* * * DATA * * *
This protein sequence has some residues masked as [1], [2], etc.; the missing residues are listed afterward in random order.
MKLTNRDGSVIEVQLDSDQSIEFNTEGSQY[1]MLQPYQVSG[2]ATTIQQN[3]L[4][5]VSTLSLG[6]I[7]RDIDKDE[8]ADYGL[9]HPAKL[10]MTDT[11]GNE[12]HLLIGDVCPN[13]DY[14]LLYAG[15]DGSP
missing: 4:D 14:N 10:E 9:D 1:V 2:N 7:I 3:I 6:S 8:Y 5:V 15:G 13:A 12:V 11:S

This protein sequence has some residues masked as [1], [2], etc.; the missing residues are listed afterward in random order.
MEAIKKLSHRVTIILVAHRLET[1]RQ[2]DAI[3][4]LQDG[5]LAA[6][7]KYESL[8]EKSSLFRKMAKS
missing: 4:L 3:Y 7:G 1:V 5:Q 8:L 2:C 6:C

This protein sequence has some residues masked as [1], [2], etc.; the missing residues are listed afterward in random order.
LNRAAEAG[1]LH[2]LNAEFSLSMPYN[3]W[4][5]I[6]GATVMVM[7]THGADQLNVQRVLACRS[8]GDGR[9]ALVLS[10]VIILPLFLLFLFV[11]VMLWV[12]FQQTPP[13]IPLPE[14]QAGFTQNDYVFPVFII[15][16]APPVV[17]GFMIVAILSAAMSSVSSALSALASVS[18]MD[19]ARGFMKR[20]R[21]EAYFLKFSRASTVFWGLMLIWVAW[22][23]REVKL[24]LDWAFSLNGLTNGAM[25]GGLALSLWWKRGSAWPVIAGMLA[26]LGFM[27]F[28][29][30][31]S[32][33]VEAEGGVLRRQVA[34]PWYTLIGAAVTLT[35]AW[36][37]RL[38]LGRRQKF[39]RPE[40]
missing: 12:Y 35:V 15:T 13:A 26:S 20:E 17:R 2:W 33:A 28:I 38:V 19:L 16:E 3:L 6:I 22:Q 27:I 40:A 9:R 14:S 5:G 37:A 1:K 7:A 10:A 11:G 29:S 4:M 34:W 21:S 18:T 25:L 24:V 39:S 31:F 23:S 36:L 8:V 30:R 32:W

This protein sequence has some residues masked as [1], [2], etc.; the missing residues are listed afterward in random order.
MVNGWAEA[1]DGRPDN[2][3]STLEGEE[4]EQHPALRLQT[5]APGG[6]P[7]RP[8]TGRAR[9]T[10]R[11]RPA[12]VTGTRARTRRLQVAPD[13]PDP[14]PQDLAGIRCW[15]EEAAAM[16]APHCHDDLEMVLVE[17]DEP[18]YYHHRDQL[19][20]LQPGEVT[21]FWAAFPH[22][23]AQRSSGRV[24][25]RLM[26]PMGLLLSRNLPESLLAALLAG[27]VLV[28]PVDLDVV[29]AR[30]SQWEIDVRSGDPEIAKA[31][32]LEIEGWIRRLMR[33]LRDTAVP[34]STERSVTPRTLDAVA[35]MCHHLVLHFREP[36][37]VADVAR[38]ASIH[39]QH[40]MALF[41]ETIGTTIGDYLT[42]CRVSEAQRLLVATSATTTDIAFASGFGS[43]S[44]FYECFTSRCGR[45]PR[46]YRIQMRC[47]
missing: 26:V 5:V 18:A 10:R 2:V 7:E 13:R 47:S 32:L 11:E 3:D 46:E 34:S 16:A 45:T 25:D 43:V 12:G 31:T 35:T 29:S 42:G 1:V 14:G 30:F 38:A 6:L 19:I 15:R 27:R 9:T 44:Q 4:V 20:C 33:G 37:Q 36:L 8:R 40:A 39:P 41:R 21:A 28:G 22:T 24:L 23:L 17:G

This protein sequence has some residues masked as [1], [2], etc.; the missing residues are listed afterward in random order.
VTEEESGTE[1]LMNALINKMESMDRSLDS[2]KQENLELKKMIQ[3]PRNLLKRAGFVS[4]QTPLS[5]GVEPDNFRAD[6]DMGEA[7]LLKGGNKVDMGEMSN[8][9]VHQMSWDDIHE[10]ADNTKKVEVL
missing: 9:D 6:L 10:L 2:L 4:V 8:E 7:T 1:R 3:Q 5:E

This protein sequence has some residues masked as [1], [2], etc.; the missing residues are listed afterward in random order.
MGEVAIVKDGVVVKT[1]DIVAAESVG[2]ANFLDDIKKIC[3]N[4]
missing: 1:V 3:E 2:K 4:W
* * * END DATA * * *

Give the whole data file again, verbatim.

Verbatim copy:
This protein sequence has some residues masked as [1], [2], etc.; the missing residues are listed afterward in random order.
MKLTNRDGSVIEVQLDSDQSIEFNTEGSQY[1]MLQPYQVSG[2]ATTIQQN[3]L[4][5]VSTLSLG[6]I[7]RDIDKDE[8]ADYGL[9]HPAKL[10]MTDT[11]GNE[12]HLLIGDVCPN[13]DY[14]LLYAG[15]DGSP
missing: 4:D 14:N 10:E 9:D 1:V 2:N 7:I 3:I 6:S 8:Y 5:V 15:G 13:A 12:V 11:S

This protein sequence has some residues masked as [1], [2], etc.; the missing residues are listed afterward in random order.
MEAIKKLSHRVTIILVAHRLET[1]RQ[2]DAI[3][4]LQDG[5]LAA[6][7]KYESL[8]EKSSLFRKMAKS
missing: 4:L 3:Y 7:G 1:V 5:Q 8:L 2:C 6:C

This protein sequence has some residues masked as [1], [2], etc.; the missing residues are listed afterward in random order.
LNRAAEAG[1]LH[2]LNAEFSLSMPYN[3]W[4][5]I[6]GATVMVM[7]THGADQLNVQRVLACRS[8]GDGR[9]ALVLS[10]VIILPLFLLFLFV[11]VMLWV[12]FQQTPP[13]IPLPE[14]QAGFTQNDYVFPVFII[15][16]APPVV[17]GFMIVAILSAAMSSVSSALSALASVS[18]MD[19]ARGFMKR[20]R[21]EAYFLKFSRASTVFWGLMLIWVAW[22][23]REVKL[24]LDWAFSLNGLTNGAM[25]GGLALSLWWKRGSAWPVIAGMLA[26]LGFM[27]F[28][29][30][31]S[32][33]VEAEGGVLRRQVA[34]PWYTLIGAAVTLT[35]AW[36][37]RL[38]LGRRQKF[39]RPE[40]
missing: 12:Y 35:V 15:T 13:A 26:S 20:E 17:R 2:W 33:A 28:I 38:V 19:L 16:E 3:L 6:I 22:Q 27:I 40:A 9:R 14:S 5:G 37:A 1:K 7:A 10:A 11:G 29:S 4:M 34:W 21:S 18:T 25:L 24:V 39:S 31:F 23:S 36:L 8:V 30:R 32:W

This protein sequence has some residues masked as [1], [2], etc.; the missing residues are listed afterward in random order.
MVNGWAEA[1]DGRPDN[2][3]STLEGEE[4]EQHPALRLQT[5]APGG[6]P[7]RP[8]TGRAR[9]T[10]R[11]RPA[12]VTGTRARTRRLQVAPD[13]PDP[14]PQDLAGIRCW[15]EEAAAM[16]APHCHDDLEMVLVE[17]DEP[18]YYHHRDQL[19][20]LQPGEVT[21]FWAAFPH[22][23]AQRSSGRV[24][25]RLM[26]PMGLLLSRNLPESLLAALLAG[27]VLV[28]PVDLDVV[29]AR[30]SQWEIDVRSGDPEIAKA[31][32]LEIEGWIRRLMR[33]LRDTAVP[34]STERSVTPRTLDAVA[35]MCHHLVLHFREP[36][37]VADVAR[38]ASIH[39]QH[40]MALF[41]ETIGTTIGDYLT[42]CRVSEAQRLLVATSATTTDIAFASGFGS[43]S[44]FYECFTSRCGR[45]PR[46]YRIQMRC[47]
missing: 26:V 5:V 18:A 10:R 2:V 7:E 13:R 47:S 32:L 11:E 3:D 46:E 34:S 16:A 45:T 25:D 43:V 12:G 31:T 35:T 29:S 42:G 1:V 14:G 30:F 38:A 6:L 19:I 15:R 27:R 9:T 44:Q 4:V 20:C 33:G 37:Q 36:L 8:R 40:A 39:P 41:R 21:A 28:G 22:T 24:L 23:L 17:G

This protein sequence has some residues masked as [1], [2], etc.; the missing residues are listed afterward in random order.
VTEEESGTE[1]LMNALINKMESMDRSLDS[2]KQENLELKKMIQ[3]PRNLLKRAGFVS[4]QTPLS[5]GVEPDNFRAD[6]DMGEA[7]LLKGGNKVDMGEMSN[8][9]VHQMSWDDIHE[10]ADNTKKVEVL
missing: 9:D 6:L 10:L 2:L 4:V 8:E 7:T 1:R 3:Q 5:E

This protein sequence has some residues masked as [1], [2], etc.; the missing residues are listed afterward in random order.
MGEVAIVKDGVVVKT[1]DIVAAESVG[2]ANFLDDIKKIC[3]N[4]
missing: 1:V 3:E 2:K 4:W